The story of the illegal timber that was released in Mexico began at the end of 2015 in Iquitos, one of the poorest indigenous regions of the Peruvian Amazon. On 23 November, stevedores loaded part of the consignment of heavy wooden planks onto the Yacu Kallpa, which was destined for Mexico and the United States. The next day, a departure that was supposed to be the beginning of another routine journey along the Amazon River and across the Atlantic Ocean to the ports of Tampico and Houston, became the last.
In the early hours of 24 November 2015, representatives of the environmental crimes prosecutor arrived in Iquitos and shut down activity at the most important river port in Peru. The culmination of Operation Amazon was the stoppage of what is today the biggest shipment of illegally sourced wood in Peru: 1312 cubic meters—an amount equivalent to the freight capacity of 60 semi-trailers.
For logistical and economic reasons, Peruvian authorities were unable to unload the timber on the ship. So the Yacu Kallpa began its journey overseas, but with an order that prohibited the unloading its cargo. Her first port of call was the port of Manaus, in Brazil, where she detained by order of the International Criminal Police Organization (INTERPOL), which had warned authorities about the cargo’s illegal origin. Even so, the vessel continued to Rio Haina, in the Dominican Republic, where it was forced to remain for 15 days because it was unable to prove the origin of the timber. Some 593 packages of wood packages were unload here, but some of this cargo was classified as illegal, and was seized.
The General Consulate of Peru in Mexico repatriated the crew of Yacu Kallpa on February 27, 2016.
The vessel’s crew reported to this investigation that at this port they suffered technical difficulties during the detention. There were also some crew changes. On its journey north, the ship also made other stops; first in Port of Spain, then Honduras, and finally an approach to Jamaica. According to the ship’s captain Alberto Scarpatti Espinoza, the latter occurred because of a missing communication device which had been forgotten during boarding. The Yacu Kallpa approached the Caribbean island "to obtain a telephone signal that would enable the crew to report where the ship was heading”.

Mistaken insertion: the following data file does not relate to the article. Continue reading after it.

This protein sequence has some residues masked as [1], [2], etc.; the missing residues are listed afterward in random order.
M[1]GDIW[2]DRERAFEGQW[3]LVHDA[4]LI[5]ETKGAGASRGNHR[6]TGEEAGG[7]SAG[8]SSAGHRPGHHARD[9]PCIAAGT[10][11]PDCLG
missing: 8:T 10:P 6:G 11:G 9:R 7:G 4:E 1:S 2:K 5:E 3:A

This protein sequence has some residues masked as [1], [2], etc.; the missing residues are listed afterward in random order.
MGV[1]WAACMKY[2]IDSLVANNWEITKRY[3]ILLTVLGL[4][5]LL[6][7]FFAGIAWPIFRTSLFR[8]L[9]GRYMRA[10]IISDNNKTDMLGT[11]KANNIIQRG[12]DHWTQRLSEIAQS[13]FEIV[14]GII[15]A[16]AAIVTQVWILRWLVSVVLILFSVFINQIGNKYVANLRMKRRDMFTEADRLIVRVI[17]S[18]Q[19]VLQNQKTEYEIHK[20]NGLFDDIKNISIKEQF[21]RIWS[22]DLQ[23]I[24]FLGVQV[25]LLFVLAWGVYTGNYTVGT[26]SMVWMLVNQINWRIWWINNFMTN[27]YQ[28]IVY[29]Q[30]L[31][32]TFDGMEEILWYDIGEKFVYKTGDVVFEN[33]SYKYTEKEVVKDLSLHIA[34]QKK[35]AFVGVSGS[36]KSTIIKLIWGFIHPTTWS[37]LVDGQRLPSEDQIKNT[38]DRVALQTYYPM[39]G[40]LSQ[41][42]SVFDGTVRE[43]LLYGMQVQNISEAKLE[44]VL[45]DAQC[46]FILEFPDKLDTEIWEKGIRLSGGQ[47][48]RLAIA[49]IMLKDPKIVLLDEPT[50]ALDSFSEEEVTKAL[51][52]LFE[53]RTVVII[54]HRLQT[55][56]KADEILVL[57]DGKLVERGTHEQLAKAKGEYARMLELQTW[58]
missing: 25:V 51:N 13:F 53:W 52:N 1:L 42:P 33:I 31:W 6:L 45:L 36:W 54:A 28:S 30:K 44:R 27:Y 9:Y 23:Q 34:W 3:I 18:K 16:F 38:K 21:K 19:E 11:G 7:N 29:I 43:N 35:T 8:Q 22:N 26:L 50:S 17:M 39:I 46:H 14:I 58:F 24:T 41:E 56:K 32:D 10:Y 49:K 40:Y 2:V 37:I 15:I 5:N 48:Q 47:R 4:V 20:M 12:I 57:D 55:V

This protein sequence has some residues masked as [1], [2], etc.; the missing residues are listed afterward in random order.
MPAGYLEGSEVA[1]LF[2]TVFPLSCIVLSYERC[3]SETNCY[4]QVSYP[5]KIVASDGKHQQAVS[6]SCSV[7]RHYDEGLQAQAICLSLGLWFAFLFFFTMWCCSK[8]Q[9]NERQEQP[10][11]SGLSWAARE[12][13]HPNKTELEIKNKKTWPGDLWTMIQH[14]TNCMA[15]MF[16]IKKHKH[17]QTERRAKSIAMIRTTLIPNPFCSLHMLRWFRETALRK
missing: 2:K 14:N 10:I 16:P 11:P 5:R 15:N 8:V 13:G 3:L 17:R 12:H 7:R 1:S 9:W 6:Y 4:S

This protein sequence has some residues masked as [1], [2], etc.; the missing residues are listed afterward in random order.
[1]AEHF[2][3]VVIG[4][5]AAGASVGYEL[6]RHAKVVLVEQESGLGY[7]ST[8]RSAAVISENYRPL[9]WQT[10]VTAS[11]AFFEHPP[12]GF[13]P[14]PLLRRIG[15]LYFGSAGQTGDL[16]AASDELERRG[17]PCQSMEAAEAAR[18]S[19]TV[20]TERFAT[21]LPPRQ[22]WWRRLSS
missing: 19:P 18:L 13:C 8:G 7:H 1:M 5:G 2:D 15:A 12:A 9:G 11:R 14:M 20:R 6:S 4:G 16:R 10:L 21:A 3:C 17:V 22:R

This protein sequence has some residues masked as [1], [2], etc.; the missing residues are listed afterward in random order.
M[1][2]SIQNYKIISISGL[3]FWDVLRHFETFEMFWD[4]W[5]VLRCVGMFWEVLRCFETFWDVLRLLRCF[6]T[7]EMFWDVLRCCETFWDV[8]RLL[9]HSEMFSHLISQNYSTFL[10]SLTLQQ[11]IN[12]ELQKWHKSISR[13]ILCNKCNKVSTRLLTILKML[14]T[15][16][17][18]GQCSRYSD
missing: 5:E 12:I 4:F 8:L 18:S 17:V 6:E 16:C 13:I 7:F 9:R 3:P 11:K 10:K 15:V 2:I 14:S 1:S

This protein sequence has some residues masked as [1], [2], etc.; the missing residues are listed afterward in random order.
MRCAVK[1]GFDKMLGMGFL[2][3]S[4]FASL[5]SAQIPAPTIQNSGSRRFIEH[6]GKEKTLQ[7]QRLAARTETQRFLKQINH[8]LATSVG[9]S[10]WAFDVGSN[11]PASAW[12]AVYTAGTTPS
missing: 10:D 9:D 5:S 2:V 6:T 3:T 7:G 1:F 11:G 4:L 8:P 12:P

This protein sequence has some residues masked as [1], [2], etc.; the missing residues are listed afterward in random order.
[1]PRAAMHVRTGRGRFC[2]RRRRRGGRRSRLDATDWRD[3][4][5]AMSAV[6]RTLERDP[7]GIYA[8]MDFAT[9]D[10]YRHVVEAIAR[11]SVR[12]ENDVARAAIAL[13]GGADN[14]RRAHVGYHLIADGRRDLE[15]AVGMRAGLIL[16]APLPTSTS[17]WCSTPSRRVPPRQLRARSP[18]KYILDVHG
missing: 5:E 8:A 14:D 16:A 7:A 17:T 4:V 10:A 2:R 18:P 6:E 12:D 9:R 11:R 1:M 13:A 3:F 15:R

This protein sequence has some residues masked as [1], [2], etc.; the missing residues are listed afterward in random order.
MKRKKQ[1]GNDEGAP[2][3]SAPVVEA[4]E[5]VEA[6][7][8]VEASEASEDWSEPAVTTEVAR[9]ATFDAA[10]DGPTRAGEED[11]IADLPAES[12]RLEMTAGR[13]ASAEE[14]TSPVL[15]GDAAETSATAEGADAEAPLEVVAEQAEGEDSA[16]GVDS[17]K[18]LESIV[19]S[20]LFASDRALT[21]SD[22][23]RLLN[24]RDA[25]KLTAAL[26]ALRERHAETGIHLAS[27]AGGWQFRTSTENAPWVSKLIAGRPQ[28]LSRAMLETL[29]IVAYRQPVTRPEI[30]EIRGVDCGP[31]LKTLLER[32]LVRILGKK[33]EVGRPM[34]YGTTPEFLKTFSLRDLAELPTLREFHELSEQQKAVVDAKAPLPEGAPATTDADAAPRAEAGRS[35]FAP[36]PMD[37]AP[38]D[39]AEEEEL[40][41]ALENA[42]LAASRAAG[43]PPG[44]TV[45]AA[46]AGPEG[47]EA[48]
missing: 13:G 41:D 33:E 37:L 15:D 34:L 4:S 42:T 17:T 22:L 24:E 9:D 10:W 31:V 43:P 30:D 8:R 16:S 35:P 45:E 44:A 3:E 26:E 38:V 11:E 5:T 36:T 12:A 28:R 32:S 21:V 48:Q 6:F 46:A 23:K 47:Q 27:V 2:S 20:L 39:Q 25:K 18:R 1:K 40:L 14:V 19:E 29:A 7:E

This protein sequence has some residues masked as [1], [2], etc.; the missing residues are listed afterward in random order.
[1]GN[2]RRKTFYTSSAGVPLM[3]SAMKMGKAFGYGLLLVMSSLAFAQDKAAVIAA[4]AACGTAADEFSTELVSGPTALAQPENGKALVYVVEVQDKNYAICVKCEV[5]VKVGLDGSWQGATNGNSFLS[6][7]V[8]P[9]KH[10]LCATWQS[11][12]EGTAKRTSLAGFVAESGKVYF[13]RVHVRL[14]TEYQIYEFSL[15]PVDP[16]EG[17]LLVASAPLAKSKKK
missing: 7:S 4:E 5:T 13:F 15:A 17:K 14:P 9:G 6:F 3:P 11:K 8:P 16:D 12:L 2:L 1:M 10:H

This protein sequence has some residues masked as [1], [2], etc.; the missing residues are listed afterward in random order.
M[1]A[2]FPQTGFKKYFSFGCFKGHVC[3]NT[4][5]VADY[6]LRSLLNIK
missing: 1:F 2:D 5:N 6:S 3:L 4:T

On 26 January 2016 the Yacu Kallpa reached Mexico. There the authorities immobilized the vessel and, warned by the Peruvian prosecutor's office, "ordered the suspension of the transported forest product dispatch", according to documents from the Tampico Federal Public Ministry Agent in charge of the Tamaulipas Second Investigative Agency. By the time the timber arrived in Mexico, the authorities had already been informed that 96% of it was extracted from parts of the Amazon where logging was not permitted.
But this was not the first time that the Yacu Kallpa had sailed the Amazon towards the ports of the Atlantic. As part of this investigation, requests for information were submitted to the Port of Tampico, in Mexico, to identify in detail all the trips made by the vessel under either the name Yacu Kallpa, or with others such as Yacu Taski. At least 14 trips made from port of Iquitos to Tampico between 2013 and 2016 were identified.
This is the Yacu Kallpa boat route from the Port of Iquitos in Peru to the Port of Tampico in Mexico.
At the time of the prosecutor’s intervention the ship was under the administration of Yaku Taski S.A, a company responsible for cargo ships that transport wood from the center of the Peruvian Amazon to Mexico and the United States. This firm is one of three companies that constitute the Amazónica Peruana S.A. shipping agency, which specializes in sea and river transport services between Iquitos and the Gulf of Mexico according to information from its official website. The website, which is was taken down following the events in Tampico, contained the slogan “Four decades of experience".
Yacu Taski is the same company that in 2014 transported in a similar manner a shipment of timber that remains seized by US authorities in Houston because the importers have been unable to prove the legality of its origin. In that particular case, the Lacey Law was applied, a legal framework that prohibits the import of extracted products that do not comply with requirement to certify the origin.
On 19 February 2016, the Yacu Kallpa reached Mexico, anchored in the port of Tampico Dock 4 and was declared abandoned. Simultaneously, the Yaku Taski shipping agency declared bankruptcy.
The vessel became property of the nation because "the shipping company has not accepted its administrative responsibility and maintenance for the boat, nor has it taken any action to claim the ship", according to the declaration of abandonment published in Mexico’s Federal Official Gazette on 29 April 2016. Once newly registered and carrying a Mexican flag, the ship will be adapted and converted into a training vessel.
In Mexico the crew of 18 spent days on the ship without fuel, energy, or water. "We demand repatriation and payment of salaries. Long live Peru." This was the message painted in black letters on a red canvas and held by the crew while they survived thanks to donations of food from Mexicans citizens living in the port. Their message had the desired effect. On 27 February 2016 the Peruvian Consulate General in Mexico repatriated them. But their salaries still remain unpaid.